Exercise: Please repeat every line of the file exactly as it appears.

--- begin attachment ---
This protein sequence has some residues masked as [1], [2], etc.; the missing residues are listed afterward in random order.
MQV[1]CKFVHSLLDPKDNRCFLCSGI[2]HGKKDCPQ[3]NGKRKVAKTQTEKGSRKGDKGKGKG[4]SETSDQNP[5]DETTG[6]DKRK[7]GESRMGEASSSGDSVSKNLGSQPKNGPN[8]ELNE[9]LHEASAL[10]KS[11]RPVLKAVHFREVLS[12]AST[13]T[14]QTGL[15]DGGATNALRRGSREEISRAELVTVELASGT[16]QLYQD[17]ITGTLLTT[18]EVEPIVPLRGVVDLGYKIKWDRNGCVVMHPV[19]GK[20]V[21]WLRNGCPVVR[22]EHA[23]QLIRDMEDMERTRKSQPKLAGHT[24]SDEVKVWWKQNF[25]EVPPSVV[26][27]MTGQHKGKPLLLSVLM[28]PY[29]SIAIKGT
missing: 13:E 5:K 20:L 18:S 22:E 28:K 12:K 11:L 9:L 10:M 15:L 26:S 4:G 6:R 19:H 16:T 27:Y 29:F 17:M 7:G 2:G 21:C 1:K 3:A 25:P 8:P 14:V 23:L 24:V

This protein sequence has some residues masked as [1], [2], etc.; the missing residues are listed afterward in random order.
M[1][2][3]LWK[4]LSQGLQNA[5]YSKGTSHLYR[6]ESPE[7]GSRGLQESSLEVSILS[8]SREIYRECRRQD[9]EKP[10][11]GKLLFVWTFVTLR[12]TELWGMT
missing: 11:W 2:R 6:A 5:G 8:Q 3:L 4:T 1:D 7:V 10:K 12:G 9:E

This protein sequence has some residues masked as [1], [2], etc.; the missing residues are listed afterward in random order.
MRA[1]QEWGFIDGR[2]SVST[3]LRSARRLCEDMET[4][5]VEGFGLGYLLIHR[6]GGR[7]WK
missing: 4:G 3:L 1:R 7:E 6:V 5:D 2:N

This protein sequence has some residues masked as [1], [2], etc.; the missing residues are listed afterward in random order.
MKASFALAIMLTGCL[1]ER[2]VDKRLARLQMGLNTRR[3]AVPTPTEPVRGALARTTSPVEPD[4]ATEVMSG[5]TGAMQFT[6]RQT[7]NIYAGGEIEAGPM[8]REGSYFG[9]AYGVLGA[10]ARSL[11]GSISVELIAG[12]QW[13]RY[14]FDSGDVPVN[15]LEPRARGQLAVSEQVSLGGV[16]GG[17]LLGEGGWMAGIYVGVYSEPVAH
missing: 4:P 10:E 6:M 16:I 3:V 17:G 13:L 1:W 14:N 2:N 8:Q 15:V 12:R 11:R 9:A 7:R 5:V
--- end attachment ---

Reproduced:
This protein sequence has some residues masked as [1], [2], etc.; the missing residues are listed afterward in random order.
MQV[1]CKFVHSLLDPKDNRCFLCSGI[2]HGKKDCPQ[3]NGKRKVAKTQTEKGSRKGDKGKGKG[4]SETSDQNP[5]DETTG[6]DKRK[7]GESRMGEASSSGDSVSKNLGSQPKNGPN[8]ELNE[9]LHEASAL[10]KS[11]RPVLKAVHFREVLS[12]AST[13]T[14]QTGL[15]DGGATNALRRGSREEISRAELVTVELASGT[16]QLYQD[17]ITGTLLTT[18]EVEPIVPLRGVVDLGYKIKWDRNGCVVMHPV[19]GK[20]V[21]WLRNGCPVVR[22]EHA[23]QLIRDMEDMERTRKSQPKLAGHT[24]SDEVKVWWKQNF[25]EVPPSVV[26][27]MTGQHKGKPLLLSVLM[28]PY[29]SIAIKGT
missing: 13:E 5:K 20:L 18:S 22:E 28:K 12:K 11:L 9:L 10:M 15:L 26:S 4:G 6:R 19:H 16:T 27:Y 29:F 17:M 7:G 2:G 21:C 1:K 3:A 25:P 8:P 14:V 23:L 24:V

This protein sequence has some residues masked as [1], [2], etc.; the missing residues are listed afterward in random order.
M[1][2][3]LWK[4]LSQGLQNA[5]YSKGTSHLYR[6]ESPE[7]GSRGLQESSLEVSILS[8]SREIYRECRRQD[9]EKP[10][11]GKLLFVWTFVTLR[12]TELWGMT
missing: 11:W 2:R 6:A 5:G 8:Q 3:L 4:T 1:D 7:V 10:K 12:G 9:E

This protein sequence has some residues masked as [1], [2], etc.; the missing residues are listed afterward in random order.
MRA[1]QEWGFIDGR[2]SVST[3]LRSARRLCEDMET[4][5]VEGFGLGYLLIHR[6]GGR[7]WK
missing: 4:G 3:L 1:R 7:E 6:V 5:D 2:N

This protein sequence has some residues masked as [1], [2], etc.; the missing residues are listed afterward in random order.
MKASFALAIMLTGCL[1]ER[2]VDKRLARLQMGLNTRR[3]AVPTPTEPVRGALARTTSPVEPD[4]ATEVMSG[5]TGAMQFT[6]RQT[7]NIYAGGEIEAGPM[8]REGSYFG[9]AYGVLGA[10]ARSL[11]GSISVELIAG[12]QW[13]RY[14]FDSGDVPVN[15]LEPRARGQLAVSEQVSLGGV[16]GG[17]LLGEGGWMAGIYVGVYSEPVAH
missing: 4:P 10:E 6:M 16:I 3:V 17:G 13:L 1:W 14:N 2:N 8:Q 15:V 12:R 11:R 9:A 7:R 5:V